by Hollie Mackenzie

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Medicine Stall

April 27, 2017

For one of the collaborative stalls, Anne (Valleys Kids), Jess (CCCU) and I came up with the idea of The Medicine Stall. First we envisioned the stall to have the appearance of an old sweet shop, with shelves full of big glass sweet jars. The idea was for participants to create conceptual 'medicines' or 'cures'. By using the available materials, the participants could write instructions on blank labels that they could stick onto the medicine bags about how to take the medicine. Some examples we initially thought participants could use were: "sprinkle this sand under your pillow for a good night's sleep," "use this cotton wool to dry away tears" and "use this soil to grow a vegetable garden." 

 

When looking for ideas/materials to use to make the stall, I came across a sweet trolley in storage (see photograph 1) that my parents had made. After deciding that this sweet trolley would be ideal as the Medicine Stall, I then searched online for plastic sweet jars because the only sweet jars we already had were glass and would be too much of a health and safety hazard to take to TEx. I managed to find 10 plastic sweet jars of various sizes, of which I gave 5 to Anne.

 

We then began thinking about what ingredients we could use to fill the jars. We all agreed that instead of purchasing materials online or at shops that participants could find themselves, we wanted to present ingredients that represented the exchange between East (Kent) and West (the Valleys). Therefore, we decided it would be more meaningful to forage materials that would best represent each area. After committing to foraging the ingredients from each area, Rachel (VKs), Jess and I came up with this list of ingredients that best represented each area:

  1. Ingredients to be foraged by Valley kids:

    1. Coal

    2. Wool

    3. Sand

    4. Daffodil bulbs / Leek seeds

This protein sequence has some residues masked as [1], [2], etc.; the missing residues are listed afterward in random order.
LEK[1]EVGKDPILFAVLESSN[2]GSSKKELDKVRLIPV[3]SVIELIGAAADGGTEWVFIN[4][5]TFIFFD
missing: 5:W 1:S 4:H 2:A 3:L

5. Soil

  2. Ingredients to be foraged by Hollie, Jess:

    1. Sand - Margate

    2. Chalk - Dover

    3. Rose seeds

    4. Soil

    5. Tea leaves

However, Anne then mentioned that daffodil bulbs were out of season and so had to change to collecting leek seeds instead. Foraging some of these materials became difficult for a number of reasons, for example, it is illegal to take sand from beaches in the UK. Without wanting to commit any illegal activity, we compromised by purchasing the materials we couldn't source from the areas but made sure the materials that we were purchasing were sourced from/made in the area.  

 

We were aware that there wouldn't be much storage space to store bags of ingredients, so we decided that we would restrict the weight of the medicine bags to 150-200kg so the ingredients in the jars could last throughout the four days. In order to weigh the medicine bags, I suggested using the old fashioned scales from my kitchen (see photograph 2). However, once we had all the materials to hand and ready to transport to Tate, we decided that we would need to bring supplies that we could store behind the sweet trolley as the jars wouldn't last the four days. 

 

*Photographs 1 was taken on 6th February and 2 was taken on 25th February 2017 by author (Hollie Mackenzie).

 

 

The Medicine Stall at Tate Exchange (12-15th April 2017): 

 

The Medicine Stall was a permeant attraction throughout the four days. It was an interactive stall that represented the connection between the two communities from either side of the border. Five jars were filled with items indigenous from England and five from Wales. The final ingredients included:

Kent, England:

  1. Rose petals

  2. Chalk (Dover Cliffs)

  3. Tea leaves (from Pluckley)

  4. Sand

  5. Soil (from Hollie's garden)

The Valleys, Wales

  1. Sand

  2. Soil

  3. Slate

  4. Leek seeds

  5. Coal (from the last pit in the South Wales Valleys).

Paper bags were provided for people to make their own “medicines” and label the bags with the instructions or ingredients they had chosen. The “medicines” ranged from cures for kitten’s broken legs to lovesickness, homesickness, world peace, capitalism, Brexit, Trump, racism, and other political issues.

 

Jess is planning to produce a case study about this medicine stall and her time manning it at Tate Exchange throughout the week. Her work will also take the form of an article, which she will aim to publish in a peer review journal. 

 

Below is the signage used for The Medicine Stall at Tate:

 

"Make a medicine bag for the social ills of today!

 

Formulate your own medicine using the available ingredients on the stall. These ingredients have been sourced from the Valleys, Wales and Kent, England as an act of exchange between the West and East partnership. Weigh your medicine bag – make sure it doesn’t exceed 200kg! Write down what ingredients you used and what your medicine can be used for on the available labels.

 

Medicine bags can then be exchanged amongst participants, taken away with participants to exchange with others, or left for other participants to take. These medicine bags will help to facilitate and encourage healthy exchanges."

 

*Photographs 3-6 were taken by Jessica Elgar on 15th April 2017 and 7-9 were taken by Jason Pay on 12th April 2017.

 

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